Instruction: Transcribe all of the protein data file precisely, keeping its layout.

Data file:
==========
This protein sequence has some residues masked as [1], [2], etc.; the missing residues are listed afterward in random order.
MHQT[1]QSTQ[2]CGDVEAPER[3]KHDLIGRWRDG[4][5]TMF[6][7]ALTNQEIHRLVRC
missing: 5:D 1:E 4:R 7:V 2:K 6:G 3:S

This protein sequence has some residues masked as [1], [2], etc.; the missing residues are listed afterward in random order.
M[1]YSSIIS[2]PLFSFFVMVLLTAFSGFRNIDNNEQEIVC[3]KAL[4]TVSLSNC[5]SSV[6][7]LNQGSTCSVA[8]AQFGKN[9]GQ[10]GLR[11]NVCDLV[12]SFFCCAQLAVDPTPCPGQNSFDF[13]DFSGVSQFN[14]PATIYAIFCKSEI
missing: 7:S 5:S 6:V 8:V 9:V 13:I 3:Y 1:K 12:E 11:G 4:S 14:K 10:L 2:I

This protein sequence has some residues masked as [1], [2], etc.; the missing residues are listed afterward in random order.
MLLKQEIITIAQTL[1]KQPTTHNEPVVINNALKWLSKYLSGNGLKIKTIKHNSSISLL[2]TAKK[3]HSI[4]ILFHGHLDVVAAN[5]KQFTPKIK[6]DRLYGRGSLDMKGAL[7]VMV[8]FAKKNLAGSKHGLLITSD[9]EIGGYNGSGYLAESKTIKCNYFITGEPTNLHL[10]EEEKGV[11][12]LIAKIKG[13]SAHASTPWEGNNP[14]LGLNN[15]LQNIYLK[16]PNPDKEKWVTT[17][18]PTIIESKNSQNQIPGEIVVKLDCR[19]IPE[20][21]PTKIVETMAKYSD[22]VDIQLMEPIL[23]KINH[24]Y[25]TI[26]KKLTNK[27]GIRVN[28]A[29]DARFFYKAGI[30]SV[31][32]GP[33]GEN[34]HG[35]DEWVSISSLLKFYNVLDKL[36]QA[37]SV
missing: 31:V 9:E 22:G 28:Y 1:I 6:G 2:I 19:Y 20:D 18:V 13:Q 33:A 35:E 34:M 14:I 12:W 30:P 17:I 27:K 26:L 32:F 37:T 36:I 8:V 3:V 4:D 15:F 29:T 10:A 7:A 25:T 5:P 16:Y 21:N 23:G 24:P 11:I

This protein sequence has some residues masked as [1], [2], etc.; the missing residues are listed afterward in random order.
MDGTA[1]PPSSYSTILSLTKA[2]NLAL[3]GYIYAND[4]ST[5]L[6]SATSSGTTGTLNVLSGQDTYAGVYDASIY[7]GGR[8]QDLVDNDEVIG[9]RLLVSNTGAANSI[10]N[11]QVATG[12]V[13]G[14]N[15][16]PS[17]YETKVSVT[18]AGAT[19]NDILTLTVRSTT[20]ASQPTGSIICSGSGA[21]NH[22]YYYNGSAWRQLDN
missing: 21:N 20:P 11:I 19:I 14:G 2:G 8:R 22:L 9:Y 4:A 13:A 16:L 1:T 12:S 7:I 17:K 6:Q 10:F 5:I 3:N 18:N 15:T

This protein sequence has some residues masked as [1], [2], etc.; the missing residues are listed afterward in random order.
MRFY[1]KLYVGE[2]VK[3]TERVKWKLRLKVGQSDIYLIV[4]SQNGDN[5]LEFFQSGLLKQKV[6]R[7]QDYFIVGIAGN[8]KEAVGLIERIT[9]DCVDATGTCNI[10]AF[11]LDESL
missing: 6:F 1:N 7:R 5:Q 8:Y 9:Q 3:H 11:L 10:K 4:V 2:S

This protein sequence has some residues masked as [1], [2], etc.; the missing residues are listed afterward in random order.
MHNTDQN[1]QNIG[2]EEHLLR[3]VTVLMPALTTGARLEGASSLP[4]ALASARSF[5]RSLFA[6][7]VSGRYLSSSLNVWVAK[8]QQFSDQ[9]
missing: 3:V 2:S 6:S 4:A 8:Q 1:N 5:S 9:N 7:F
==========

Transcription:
This protein sequence has some residues masked as [1], [2], etc.; the missing residues are listed afterward in random order.
MHQT[1]QSTQ[2]CGDVEAPER[3]KHDLIGRWRDG[4][5]TMF[6][7]ALTNQEIHRLVRC
missing: 5:D 1:E 4:R 7:V 2:K 6:G 3:S

This protein sequence has some residues masked as [1], [2], etc.; the missing residues are listed afterward in random order.
M[1]YSSIIS[2]PLFSFFVMVLLTAFSGFRNIDNNEQEIVC[3]KAL[4]TVSLSNC[5]SSV[6][7]LNQGSTCSVA[8]AQFGKN[9]GQ[10]GLR[11]NVCDLV[12]SFFCCAQLAVDPTPCPGQNSFDF[13]DFSGVSQFN[14]PATIYAIFCKSEI
missing: 7:S 5:S 6:V 8:V 9:V 13:I 3:Y 1:K 12:E 11:G 4:S 14:K 10:L 2:I

This protein sequence has some residues masked as [1], [2], etc.; the missing residues are listed afterward in random order.
MLLKQEIITIAQTL[1]KQPTTHNEPVVINNALKWLSKYLSGNGLKIKTIKHNSSISLL[2]TAKK[3]HSI[4]ILFHGHLDVVAAN[5]KQFTPKIK[6]DRLYGRGSLDMKGAL[7]VMV[8]FAKKNLAGSKHGLLITSD[9]EIGGYNGSGYLAESKTIKCNYFITGEPTNLHL[10]EEEKGV[11][12]LIAKIKG[13]SAHASTPWEGNNP[14]LGLNN[15]LQNIYLK[16]PNPDKEKWVTT[17][18]PTIIESKNSQNQIPGEIVVKLDCR[19]IPE[20][21]PTKIVETMAKYSD[22]VDIQLMEPIL[23]KINH[24]Y[25]TI[26]KKLTNK[27]GIRVN[28]A[29]DARFFYKAGI[30]SV[31][32]GP[33]GEN[34]HG[35]DEWVSISSLLKFYNVLDKL[36]QA[37]SV
missing: 31:V 9:E 22:G 28:Y 1:I 6:G 2:I 19:Y 20:D 18:V 13:Q 33:A 35:E 34:M 14:I 12:W 30:P 17:I 27:K 26:L 32:F 37:T 36:I 8:V 3:V 4:D 15:F 29:T 10:A 7:A 25:T 5:P 16:Y 21:N 23:G 24:P 11:I

This protein sequence has some residues masked as [1], [2], etc.; the missing residues are listed afterward in random order.
MDGTA[1]PPSSYSTILSLTKA[2]NLAL[3]GYIYAND[4]ST[5]L[6]SATSSGTTGTLNVLSGQDTYAGVYDASIY[7]GGR[8]QDLVDNDEVIG[9]RLLVSNTGAANSI[10]N[11]QVATG[12]V[13]G[14]N[15][16]PS[17]YETKVSVT[18]AGAT[19]NDILTLTVRSTT[20]ASQPTGSIICSGSGA[21]NH[22]YYYNGSAWRQLDN
missing: 21:N 20:P 11:I 19:I 14:G 2:G 8:R 22:L 9:Y 4:A 13:A 16:L 1:T 12:S 7:I 17:K 6:Q 10:F 5:I 3:N 18:N 15:T

This protein sequence has some residues masked as [1], [2], etc.; the missing residues are listed afterward in random order.
MRFY[1]KLYVGE[2]VK[3]TERVKWKLRLKVGQSDIYLIV[4]SQNGDN[5]LEFFQSGLLKQKV[6]R[7]QDYFIVGIAGN[8]KEAVGLIERIT[9]DCVDATGTCNI[10]AF[11]LDESL
missing: 6:F 1:N 7:R 5:Q 8:Y 9:Q 3:H 11:L 10:K 4:V 2:S

This protein sequence has some residues masked as [1], [2], etc.; the missing residues are listed afterward in random order.
MHNTDQN[1]QNIG[2]EEHLLR[3]VTVLMPALTTGARLEGASSLP[4]ALASARSF[5]RSLFA[6][7]VSGRYLSSSLNVWVAK[8]QQFSDQ[9]
missing: 3:V 2:S 6:S 4:A 8:Q 1:N 5:S 9:N 7:F